News from Africa, Posts


May 22, 2018
While reading “Don’t expect miracles” on The Economist’s last week edition, I wondered: “Have they read my book and copied it?”. I don’t think so, but I hope so.
Some ideas are similar to mine. The Economist talks about Africa’s strange mechanisms, such as basing economy on raw materials and work on agriculture, when both things are affected by world demand rates. When demand is high, everything goes on well. But when demand is low, poverty reigns.
The Economist analyses three major risks:
  • Public finances: African countries’ public debts are rising. The median level of public debt rose from 30% of GDP in 2012 to 53 % last year. Money should be used to improve infrastructure, but the fear is that most of it go into few people’s pockets.
  • World economy: new commercial wars – sprung into action by Mr. Trump – can subjugate Africa in lots of countries, in a random and tough way.
  • Growth: all countries – except for those having elections or being underdeveloped – announced their growth rates, which are higher than those of the previous year or previous month. But “some think growth rates are a distraction” The Economist states: “the economy is growing but it’s not translating in jobs”. And, in my opinion, Africa has not entered the robotics and artificial intelligence’s loop yet, which increase productivity but doesn’t create work.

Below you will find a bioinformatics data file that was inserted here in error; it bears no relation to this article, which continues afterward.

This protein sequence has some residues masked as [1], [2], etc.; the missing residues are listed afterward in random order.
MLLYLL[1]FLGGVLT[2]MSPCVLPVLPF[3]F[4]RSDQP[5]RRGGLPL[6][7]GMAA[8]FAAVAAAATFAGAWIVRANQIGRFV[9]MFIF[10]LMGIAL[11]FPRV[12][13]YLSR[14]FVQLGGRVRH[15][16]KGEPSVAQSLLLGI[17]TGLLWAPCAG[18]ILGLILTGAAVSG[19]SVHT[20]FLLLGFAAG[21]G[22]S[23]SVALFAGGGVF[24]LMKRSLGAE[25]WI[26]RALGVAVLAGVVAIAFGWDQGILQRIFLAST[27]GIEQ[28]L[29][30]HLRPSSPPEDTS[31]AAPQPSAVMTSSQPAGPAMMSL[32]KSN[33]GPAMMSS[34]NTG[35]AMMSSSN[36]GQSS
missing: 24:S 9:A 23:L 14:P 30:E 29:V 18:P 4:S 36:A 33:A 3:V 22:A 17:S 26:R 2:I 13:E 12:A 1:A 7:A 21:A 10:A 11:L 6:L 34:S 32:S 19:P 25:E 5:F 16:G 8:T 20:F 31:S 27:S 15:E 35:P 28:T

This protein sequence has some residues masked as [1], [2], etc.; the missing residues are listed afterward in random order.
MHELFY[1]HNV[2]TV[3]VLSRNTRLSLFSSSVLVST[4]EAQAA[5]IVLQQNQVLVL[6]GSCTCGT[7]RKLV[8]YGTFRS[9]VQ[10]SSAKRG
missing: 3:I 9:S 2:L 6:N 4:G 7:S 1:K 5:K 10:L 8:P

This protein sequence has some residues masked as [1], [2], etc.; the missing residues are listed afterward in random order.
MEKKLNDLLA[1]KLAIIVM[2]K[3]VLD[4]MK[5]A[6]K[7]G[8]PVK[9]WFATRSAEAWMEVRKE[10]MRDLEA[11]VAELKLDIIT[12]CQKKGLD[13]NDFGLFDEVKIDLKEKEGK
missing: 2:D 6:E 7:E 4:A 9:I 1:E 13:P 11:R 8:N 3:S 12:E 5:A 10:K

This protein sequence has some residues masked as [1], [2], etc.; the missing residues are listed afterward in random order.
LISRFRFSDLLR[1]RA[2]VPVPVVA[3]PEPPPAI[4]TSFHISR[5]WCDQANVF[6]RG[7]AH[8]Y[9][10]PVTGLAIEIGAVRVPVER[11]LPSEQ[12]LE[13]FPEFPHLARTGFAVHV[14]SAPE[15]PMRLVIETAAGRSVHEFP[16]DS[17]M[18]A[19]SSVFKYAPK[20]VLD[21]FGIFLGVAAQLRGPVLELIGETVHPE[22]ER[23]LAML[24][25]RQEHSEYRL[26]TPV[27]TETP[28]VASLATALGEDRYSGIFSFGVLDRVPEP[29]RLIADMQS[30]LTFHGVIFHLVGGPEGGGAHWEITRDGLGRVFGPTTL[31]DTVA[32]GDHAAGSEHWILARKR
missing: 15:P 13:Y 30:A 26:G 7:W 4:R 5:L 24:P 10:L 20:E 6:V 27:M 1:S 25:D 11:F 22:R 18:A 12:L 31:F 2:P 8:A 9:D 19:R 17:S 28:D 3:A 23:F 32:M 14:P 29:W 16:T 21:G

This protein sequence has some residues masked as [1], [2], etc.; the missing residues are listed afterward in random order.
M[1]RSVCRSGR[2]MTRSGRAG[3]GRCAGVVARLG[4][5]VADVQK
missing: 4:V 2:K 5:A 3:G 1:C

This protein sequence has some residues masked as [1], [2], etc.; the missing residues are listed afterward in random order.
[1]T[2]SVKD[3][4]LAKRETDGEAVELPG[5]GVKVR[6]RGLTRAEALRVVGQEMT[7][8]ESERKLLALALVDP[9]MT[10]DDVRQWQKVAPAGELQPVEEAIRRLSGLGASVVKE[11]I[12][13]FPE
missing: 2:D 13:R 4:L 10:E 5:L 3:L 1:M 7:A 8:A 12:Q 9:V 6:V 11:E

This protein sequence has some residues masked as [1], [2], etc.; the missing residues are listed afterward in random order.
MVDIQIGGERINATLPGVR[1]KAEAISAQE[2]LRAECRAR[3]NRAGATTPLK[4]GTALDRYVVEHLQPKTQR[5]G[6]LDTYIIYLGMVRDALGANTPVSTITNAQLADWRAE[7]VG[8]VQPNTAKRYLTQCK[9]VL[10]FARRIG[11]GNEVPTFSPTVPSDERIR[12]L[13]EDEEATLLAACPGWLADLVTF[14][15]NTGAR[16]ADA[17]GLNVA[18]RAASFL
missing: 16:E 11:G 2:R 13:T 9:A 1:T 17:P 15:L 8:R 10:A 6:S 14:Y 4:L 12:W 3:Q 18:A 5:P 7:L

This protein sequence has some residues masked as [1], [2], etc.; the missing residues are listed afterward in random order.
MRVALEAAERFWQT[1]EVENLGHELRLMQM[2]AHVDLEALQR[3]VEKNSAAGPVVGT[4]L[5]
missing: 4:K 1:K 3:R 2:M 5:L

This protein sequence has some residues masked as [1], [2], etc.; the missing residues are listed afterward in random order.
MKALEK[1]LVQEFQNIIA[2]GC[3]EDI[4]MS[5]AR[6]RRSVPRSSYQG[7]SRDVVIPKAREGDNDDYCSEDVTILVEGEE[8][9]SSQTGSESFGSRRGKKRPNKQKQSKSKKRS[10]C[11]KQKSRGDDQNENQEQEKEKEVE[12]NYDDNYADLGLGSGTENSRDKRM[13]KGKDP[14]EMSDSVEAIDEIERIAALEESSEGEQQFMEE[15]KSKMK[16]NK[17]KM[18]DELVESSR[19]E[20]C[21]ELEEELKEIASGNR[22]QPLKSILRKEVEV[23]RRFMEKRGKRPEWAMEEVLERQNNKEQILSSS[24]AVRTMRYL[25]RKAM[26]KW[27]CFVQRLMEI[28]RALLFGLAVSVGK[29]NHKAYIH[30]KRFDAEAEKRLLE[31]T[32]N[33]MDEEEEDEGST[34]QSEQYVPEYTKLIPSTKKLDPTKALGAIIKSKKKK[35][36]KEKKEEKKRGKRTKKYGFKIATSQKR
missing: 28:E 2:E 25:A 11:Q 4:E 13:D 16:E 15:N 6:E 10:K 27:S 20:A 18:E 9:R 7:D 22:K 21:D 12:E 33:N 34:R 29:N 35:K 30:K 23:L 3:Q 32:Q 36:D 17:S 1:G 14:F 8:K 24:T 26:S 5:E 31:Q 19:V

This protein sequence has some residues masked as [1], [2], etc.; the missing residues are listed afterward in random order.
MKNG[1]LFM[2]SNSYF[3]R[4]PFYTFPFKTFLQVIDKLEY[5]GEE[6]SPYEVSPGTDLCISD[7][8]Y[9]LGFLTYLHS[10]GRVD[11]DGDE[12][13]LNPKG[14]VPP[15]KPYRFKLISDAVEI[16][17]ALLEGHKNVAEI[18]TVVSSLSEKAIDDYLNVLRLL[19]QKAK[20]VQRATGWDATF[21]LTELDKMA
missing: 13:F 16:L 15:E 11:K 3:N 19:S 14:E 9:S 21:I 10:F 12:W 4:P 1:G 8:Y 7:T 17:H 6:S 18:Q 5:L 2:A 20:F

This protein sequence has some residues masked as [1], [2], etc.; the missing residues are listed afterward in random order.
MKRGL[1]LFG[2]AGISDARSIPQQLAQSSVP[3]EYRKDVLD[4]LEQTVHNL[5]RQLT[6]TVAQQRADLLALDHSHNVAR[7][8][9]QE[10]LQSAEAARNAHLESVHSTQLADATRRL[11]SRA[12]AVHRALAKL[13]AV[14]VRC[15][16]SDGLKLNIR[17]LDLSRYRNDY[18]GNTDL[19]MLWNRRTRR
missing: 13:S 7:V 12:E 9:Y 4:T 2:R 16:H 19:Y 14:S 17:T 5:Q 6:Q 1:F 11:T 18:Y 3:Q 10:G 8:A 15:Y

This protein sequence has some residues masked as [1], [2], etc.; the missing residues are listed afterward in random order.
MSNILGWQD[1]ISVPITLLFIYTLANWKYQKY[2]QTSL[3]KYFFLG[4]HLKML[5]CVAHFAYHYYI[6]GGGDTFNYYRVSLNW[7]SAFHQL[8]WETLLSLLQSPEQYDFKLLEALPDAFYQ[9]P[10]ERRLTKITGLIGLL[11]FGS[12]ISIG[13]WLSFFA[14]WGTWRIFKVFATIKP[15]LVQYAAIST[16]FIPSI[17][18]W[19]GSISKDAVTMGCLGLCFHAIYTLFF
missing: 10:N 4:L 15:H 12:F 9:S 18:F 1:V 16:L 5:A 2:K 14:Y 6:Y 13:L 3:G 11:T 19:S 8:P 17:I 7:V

The article ends saying that poverty has decreased from 57% in 2002 to 42% last year, that education and health have improved, that future growth will be – according to IMF – of 4%. But that demographic growth in Africa will be huge and pro-capita income will creep up by 1% a year.

“That makes Africa” The Economist says, “looks more like Italy than China”. Therefore, “better keep praying”.
The Economist is not nice when talking about Italy and the article is a little bit superficial. Anyway, we can’t do but agree with its ideas. Unfortunately.

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